Working to improve mutual understanding between the Middle East and the West


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2021 Fellowship Retreat

The 2021 Two-Site Retreat

With the plan to be in Cairo for the 2021 retreat postponed to 2022 due to Covid-19 travel restrictions, the Fellows instead gathered in two locations, the British Council Building (Cairo) and Cumberland Lodge (Windsor), for three days in early September. A number of Fellows also joined via video link from the United States, Ghana and the UK.

In total 24 Fellows participated. As in previous years, the Fellows enjoyed being able to meet friends from past retreats in person. They engaged in extended dialogues in settings outside the formal retreat programme, and their willingness to maintain contact with each other after the retreat was reaffirned.

From 2022, each Fellow will be present at two retreats, one to be held in Egypt and the other in the UK, Europe or North America. The Fellows then join their predecessors as active members of the Fellowship’s alumni network.

Retreat Facilitators

The theme of this year’s retreat was ‘Publishing’.  The facilitators at Cumberland Lodge were Dr Joshua Ralston of the University of Edinburgh and Dr Barbara Schwepcke of Gingko.  The facilitator at the Cairo location was Dr Wafya Hamouda of the American University in Cairo. Dr Ralston and Dr Wafya both led sessions on the publishing process, with Dr Ralston focusing on the UK academic publishing process and Dr Wafya focusing on trends in Islamic Studies publishing. The keynote speakers for the conference were Professor Klaus von Stosch of the University of Bonn and Professor Muna Tatari of the University of Paderborn. Together they presented and then lead a discussion on their new book, Mary in the Qur’an.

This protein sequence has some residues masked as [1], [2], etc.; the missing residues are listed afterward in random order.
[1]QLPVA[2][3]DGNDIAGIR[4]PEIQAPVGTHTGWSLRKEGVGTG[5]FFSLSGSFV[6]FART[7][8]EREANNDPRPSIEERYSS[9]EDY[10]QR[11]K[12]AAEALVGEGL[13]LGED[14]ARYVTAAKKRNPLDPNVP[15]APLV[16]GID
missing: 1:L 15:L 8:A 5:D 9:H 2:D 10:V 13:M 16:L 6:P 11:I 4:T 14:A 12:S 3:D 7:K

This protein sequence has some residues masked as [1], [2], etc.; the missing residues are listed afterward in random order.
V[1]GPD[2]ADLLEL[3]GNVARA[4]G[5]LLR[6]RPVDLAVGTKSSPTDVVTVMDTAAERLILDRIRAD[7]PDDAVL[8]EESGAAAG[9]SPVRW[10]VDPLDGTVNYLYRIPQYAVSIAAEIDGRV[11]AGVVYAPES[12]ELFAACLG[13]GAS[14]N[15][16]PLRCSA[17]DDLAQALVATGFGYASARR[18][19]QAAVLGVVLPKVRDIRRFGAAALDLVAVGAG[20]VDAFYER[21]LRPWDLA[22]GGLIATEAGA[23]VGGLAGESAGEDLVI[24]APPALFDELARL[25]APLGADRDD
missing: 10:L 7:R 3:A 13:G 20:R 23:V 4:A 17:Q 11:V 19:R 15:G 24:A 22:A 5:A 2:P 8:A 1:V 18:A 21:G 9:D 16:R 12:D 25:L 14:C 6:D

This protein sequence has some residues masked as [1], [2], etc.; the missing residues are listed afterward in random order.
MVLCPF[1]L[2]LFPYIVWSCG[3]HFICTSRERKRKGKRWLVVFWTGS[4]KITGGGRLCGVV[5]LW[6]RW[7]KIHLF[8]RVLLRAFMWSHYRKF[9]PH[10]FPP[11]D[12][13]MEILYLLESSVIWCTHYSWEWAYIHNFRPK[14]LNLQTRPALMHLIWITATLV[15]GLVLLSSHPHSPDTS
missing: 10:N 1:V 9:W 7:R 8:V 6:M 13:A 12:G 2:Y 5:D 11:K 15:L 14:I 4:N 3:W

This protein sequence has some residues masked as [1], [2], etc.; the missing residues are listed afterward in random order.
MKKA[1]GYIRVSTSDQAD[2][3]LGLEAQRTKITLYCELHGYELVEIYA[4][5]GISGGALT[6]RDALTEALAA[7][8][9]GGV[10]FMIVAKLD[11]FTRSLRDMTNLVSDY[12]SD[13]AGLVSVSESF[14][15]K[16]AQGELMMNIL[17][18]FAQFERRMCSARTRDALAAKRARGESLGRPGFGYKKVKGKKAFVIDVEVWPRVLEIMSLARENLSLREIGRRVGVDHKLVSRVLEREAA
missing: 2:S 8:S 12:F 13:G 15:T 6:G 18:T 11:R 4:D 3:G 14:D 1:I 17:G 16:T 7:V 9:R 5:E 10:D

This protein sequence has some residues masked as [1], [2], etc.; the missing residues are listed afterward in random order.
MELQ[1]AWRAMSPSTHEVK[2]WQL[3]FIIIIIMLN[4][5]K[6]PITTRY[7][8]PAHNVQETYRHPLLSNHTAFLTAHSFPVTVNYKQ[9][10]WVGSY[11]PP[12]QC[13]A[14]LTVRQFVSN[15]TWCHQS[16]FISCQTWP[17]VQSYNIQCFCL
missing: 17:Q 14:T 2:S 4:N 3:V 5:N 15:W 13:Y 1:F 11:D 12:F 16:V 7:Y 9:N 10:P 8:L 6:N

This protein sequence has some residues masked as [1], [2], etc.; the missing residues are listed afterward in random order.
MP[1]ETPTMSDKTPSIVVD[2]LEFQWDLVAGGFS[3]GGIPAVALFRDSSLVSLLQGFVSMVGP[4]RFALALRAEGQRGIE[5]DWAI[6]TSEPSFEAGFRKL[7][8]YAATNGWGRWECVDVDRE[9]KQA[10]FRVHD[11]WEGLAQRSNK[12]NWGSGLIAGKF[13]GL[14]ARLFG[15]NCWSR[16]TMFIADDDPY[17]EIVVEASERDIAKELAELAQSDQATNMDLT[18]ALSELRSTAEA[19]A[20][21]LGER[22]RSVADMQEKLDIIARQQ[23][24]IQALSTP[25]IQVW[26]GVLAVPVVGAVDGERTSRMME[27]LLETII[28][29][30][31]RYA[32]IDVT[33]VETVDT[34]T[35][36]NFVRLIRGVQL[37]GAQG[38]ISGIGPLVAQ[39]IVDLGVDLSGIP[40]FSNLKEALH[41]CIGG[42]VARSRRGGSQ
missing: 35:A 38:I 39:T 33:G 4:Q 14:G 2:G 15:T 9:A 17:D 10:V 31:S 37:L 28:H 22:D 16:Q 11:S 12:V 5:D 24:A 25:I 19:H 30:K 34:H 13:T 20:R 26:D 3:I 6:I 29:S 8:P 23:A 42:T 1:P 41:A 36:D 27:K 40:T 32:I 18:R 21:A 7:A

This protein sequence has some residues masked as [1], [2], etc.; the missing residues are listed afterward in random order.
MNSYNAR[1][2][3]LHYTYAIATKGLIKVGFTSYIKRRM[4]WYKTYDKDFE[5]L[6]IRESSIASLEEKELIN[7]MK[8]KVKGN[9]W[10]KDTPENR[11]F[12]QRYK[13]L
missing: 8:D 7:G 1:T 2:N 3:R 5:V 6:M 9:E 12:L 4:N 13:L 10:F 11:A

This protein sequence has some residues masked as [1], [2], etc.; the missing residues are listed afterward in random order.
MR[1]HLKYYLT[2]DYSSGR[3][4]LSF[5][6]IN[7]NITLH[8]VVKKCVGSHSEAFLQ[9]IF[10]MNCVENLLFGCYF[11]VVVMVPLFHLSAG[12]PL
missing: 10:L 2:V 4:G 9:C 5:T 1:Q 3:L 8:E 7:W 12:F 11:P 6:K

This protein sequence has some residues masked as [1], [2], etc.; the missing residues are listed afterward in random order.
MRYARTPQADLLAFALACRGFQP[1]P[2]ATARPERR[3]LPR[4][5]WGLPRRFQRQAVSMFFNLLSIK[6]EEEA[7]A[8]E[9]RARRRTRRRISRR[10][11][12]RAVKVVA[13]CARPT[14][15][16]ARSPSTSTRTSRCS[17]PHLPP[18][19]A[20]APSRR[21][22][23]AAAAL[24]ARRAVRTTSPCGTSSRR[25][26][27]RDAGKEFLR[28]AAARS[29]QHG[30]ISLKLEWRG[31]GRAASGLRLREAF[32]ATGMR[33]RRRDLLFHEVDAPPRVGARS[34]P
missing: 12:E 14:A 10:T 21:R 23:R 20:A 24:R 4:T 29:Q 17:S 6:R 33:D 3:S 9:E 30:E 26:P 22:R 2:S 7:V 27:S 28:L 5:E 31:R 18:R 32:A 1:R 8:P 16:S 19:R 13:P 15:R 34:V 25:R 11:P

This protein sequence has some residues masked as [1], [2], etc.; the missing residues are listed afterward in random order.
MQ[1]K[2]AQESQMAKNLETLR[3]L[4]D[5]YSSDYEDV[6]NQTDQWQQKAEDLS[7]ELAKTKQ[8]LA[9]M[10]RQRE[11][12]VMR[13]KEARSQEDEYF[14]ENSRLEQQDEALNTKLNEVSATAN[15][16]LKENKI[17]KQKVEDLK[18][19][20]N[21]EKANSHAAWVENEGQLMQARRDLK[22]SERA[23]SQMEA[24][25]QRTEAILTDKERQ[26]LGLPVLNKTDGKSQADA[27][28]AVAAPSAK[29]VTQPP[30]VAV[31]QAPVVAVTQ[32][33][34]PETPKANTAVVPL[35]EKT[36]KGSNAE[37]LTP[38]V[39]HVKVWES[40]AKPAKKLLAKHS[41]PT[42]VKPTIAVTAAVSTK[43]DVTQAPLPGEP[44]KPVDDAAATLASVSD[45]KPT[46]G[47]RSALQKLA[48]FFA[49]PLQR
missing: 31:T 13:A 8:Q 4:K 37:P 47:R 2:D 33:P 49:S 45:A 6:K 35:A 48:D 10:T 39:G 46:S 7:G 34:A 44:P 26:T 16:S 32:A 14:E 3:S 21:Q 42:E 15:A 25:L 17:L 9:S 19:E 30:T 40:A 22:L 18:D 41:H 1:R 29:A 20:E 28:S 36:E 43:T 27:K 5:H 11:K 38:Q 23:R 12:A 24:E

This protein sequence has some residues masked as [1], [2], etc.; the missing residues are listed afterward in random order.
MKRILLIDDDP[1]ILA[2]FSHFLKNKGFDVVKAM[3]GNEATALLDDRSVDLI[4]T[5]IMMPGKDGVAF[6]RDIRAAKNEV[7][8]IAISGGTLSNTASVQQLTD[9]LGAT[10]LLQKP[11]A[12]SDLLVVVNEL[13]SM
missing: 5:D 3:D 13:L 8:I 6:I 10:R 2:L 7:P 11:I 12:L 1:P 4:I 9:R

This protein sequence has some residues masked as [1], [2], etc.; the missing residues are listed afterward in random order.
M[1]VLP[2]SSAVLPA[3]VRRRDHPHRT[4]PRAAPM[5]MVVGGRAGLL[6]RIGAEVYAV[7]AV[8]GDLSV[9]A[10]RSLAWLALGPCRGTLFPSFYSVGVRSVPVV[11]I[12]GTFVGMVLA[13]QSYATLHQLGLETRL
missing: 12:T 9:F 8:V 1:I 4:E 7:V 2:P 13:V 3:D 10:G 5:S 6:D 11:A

‘It was such a great opportunity.  I’ve learned a lot.  I’m forever grateful for this experience and I’m thankful for the huge efforts exerted in organising the retreat.  Hopefully, next time I’ll get to meet the UK-based fellows face to face.’
-Hoda El-Saeed, Student of Sharia and Law, Al-Azhar University

‘My experience was highly positive, and I am amazed and thankful that we were able to meet at all, after the previous two years of disruption.’
-Steven Firmin, DPhil candidate, University of Oxford

‘I cannot stress enough how much I enjoyed and learned from the retreat participants, either from Egypt or the UK; They were splendid people to be around; they also have a lot of knowledge and awareness of the Sharia, philosophy, history of religions, and many other subjects that enhanced my approach towards a deeper understanding of this aspect of my studies.’
-Asmaa Mahmoud, LLB student, Al-Azhar University

‘I am always excited at the Gingko Fellowship Retreats because it provides critical knowledge, experience and networks which one cannot get from the normal classroom or school seminar and yet are very useful for both postgraduate studies and career in academia. This particular retreat did not disappoint either. Even if there was little room for networking due to the online participation, the education and experiential aspects of the retreat were very valuable to me as a student of comparative theology and interfaith engagement.’
-Emmanuel Kwame Tettey, PhD candidate, University of Edinburgh

‘I have been in contact with Ginkgo Fellows for two years online, but the in-person meeting was amazing.’
-Ahmed Ragab Abdelhay, PhD candidate, University of Wales Trinity Saint David

The Gingko Fellowship retreat offered the invaluable opportunity to connect with like-minded people. The chance to articulate my own research aims to others increased my confidence as a scholar, and it was fascinating to learn about what others were researching. The keynote address provided much food for thought about the benefits of collaboration. I am privileged to belong to this community.
-Lauren Morry, PhD candidate, University of Oxford